TS: Thanks, man. Yeah, “Nightbringers” was such a success, and having Brandon (Ellis – lead guitar) in the fold now we have a lot of creative juice and everything was just going right so it just gave us the confidence to push things a little further than we have done in the past. We are very happy with how it came out and it feels like a very proud moment for us.

DJ: (finally behaving like a fucking journalist!): Talking of Brandon, what did he bring to the party that wasn’t there before do you think?

TS: Um, Ryan (Knight, ex-guitar) was another awesome songwriter too, so I don’t wanna slight him but Brandon has this youth and this excitement to be here amongst the band. He’s just the most creative person we have had and he’s the most musically inclined, honestly. He’s the most educated, I mean he taught himself to play guitar from different sources on the internet and has never taken a lesson in his life which might surprise a lot of people. He’s just kind of a virtuoso and he looks at music in a different way and we have all been learning a lot from the guy even though he’s the youngest member of the band – He’s wise beyond his years and he has definitely taught us a lot about songwriting and different detail you can weave into a song and to consider the very minutiae of a song and I think that’s what makes these songs special , a little more elbow grease and he’s got a unique way at looking at songcraft and I think it’s kind of affected us all and we’re just trying to keep up with the kid. He’s lifted us all up and inspired us all and he’s definitely the guy you want in your band! Just feels like a really great time in TBDM history and feels like a real high point right now.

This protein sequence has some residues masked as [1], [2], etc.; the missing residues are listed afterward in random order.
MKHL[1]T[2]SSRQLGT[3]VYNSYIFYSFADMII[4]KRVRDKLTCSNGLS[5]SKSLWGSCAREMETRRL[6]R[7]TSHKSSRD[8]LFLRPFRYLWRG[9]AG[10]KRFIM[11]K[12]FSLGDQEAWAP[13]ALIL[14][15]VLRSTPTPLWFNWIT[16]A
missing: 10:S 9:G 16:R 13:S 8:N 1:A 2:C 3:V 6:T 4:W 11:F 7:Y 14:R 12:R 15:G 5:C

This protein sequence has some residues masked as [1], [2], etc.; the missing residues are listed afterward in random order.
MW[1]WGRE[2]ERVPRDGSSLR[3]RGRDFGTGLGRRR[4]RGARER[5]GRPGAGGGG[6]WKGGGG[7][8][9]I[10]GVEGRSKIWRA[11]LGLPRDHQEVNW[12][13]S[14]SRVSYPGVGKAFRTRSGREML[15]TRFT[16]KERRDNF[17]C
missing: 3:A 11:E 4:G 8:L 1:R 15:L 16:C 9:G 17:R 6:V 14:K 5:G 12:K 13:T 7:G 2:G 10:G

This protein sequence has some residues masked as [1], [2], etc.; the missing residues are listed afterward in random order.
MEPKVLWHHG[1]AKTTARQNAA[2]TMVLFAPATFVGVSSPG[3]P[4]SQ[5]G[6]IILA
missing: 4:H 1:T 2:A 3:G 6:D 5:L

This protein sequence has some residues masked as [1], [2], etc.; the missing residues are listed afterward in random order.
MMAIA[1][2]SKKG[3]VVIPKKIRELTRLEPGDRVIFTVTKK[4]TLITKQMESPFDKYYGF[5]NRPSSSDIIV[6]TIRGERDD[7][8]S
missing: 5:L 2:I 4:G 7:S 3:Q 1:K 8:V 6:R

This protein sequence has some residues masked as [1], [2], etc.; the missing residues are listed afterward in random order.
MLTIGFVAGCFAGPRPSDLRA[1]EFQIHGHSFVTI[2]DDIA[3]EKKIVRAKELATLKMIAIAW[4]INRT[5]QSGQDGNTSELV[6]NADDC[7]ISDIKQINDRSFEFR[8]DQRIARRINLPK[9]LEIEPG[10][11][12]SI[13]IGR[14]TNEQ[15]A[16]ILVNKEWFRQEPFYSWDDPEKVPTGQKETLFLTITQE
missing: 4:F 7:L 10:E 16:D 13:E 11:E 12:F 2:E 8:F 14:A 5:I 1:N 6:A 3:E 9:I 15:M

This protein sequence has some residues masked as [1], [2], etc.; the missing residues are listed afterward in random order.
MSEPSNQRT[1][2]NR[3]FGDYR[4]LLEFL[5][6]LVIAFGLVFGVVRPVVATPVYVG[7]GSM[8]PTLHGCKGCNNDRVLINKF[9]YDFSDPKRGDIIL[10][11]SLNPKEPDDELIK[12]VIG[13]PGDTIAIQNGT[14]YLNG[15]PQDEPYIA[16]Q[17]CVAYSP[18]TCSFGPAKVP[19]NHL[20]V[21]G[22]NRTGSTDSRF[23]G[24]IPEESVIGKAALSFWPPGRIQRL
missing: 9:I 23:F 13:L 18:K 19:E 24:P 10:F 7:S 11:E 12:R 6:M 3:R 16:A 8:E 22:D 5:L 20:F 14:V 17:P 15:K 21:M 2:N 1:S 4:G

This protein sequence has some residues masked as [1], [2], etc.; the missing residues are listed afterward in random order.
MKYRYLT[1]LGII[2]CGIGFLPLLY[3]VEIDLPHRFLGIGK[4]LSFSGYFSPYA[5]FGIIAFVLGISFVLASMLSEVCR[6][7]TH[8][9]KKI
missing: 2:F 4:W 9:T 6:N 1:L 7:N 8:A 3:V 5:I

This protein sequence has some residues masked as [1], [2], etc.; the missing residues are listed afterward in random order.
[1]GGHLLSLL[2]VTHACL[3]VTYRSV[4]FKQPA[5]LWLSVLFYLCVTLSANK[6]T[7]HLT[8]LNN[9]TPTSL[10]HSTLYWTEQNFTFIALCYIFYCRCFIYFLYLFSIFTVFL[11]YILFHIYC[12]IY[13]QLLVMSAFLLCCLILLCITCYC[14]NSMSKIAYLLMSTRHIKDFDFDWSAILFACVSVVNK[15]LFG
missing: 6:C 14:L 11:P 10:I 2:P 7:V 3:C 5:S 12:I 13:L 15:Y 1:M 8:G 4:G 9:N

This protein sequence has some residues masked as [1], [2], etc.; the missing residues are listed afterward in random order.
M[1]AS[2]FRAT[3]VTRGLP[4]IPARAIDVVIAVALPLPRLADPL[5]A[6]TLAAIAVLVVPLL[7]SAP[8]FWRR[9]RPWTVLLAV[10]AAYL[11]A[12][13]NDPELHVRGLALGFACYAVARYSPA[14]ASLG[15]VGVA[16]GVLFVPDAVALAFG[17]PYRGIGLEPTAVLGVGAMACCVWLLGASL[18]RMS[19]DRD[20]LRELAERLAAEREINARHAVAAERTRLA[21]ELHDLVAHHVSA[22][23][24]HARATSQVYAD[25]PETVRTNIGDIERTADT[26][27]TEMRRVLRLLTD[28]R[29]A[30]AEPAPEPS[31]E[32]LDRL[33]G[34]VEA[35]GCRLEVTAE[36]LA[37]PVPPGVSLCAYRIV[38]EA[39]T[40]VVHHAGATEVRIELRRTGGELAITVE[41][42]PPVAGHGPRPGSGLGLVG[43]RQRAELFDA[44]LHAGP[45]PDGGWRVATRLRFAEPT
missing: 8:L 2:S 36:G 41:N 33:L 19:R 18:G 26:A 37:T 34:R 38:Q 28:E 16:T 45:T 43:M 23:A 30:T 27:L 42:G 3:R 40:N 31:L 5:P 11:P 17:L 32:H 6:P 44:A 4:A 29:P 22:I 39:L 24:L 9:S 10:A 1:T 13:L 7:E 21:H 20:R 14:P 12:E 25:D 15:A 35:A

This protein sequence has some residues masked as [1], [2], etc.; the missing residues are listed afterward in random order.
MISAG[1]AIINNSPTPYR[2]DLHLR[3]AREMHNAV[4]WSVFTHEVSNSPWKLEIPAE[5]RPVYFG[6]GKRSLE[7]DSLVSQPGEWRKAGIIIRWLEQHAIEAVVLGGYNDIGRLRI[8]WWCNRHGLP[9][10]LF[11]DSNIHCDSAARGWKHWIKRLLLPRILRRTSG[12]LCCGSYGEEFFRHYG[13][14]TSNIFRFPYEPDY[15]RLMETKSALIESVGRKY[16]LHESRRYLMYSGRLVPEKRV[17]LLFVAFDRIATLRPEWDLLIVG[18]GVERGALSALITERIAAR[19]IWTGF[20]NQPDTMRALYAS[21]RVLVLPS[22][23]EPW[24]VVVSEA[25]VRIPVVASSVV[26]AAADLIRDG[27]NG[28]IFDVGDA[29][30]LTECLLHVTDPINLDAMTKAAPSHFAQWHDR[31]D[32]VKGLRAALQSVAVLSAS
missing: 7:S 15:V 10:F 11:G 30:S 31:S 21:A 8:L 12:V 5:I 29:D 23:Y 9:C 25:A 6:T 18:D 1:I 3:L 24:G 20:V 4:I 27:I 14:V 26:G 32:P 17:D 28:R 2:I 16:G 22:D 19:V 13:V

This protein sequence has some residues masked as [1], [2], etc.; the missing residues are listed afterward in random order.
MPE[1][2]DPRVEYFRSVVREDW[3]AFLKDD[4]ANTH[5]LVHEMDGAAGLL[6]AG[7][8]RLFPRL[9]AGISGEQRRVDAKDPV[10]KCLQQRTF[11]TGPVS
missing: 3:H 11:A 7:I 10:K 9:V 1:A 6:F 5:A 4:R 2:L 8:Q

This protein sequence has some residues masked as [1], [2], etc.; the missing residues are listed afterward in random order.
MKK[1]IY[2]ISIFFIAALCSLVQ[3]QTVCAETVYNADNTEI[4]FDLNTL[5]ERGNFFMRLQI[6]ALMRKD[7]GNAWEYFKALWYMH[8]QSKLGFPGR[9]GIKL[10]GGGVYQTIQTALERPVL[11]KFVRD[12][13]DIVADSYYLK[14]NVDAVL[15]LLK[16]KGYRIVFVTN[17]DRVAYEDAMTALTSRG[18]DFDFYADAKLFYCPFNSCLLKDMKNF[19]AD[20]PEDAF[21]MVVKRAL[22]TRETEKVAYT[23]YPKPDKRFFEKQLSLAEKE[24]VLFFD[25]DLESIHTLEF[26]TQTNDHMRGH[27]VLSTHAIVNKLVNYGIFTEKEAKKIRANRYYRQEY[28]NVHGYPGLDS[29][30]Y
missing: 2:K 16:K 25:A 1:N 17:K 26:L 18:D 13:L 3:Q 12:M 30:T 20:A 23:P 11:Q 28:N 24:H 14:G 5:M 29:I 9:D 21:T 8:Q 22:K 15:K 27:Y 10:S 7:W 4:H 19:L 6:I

DJ: (having nearly shat himself with relief at getting a reasonably interesting question in before his already shaky confidence falls apart): That’s something that really shines through on the record I think. That kind of indefinable something where you can just tell that people are really enjoying playing that song, that’s what shines through on “Verminous”. That’s what makes it special I think.

TS: (doubtlessly relieved to be talking about the album instead of responding to Dark Juan metaphorically prostrating himself in front of him): Right on man, I’m glad that came across. It was fun to build from the ground up. Giving Brandon more control this time, with him recording most of the record, I think was a good move and gave us more control and able to take it really slow and look at things with a microscope. I think this is going to be our recording process from here on out because it was so successful. He stepped into the band and wanted to have a big piece of the pie and be creative and in control of things and we trusted him. We trusted him a lot on “Nightbringers” during the mix and he took a lot of control then and he just showed us what he could do, so this time we trusted him with more responsibility and the record is that much better for it. He’s just that kind of take charge kind of dude, man.

DJ: “Nightbringers” was such a massive success, you were touring that for two or three years, right? I mean, touring “Verminous” is kind of on hold because of coronavirus which means you could end up touring an album that’s a year old. What does that make you feel like? Do you feel the songs will stand the test of time or do you chalk “Verminous” up to experience and record a new album for the touring cycle?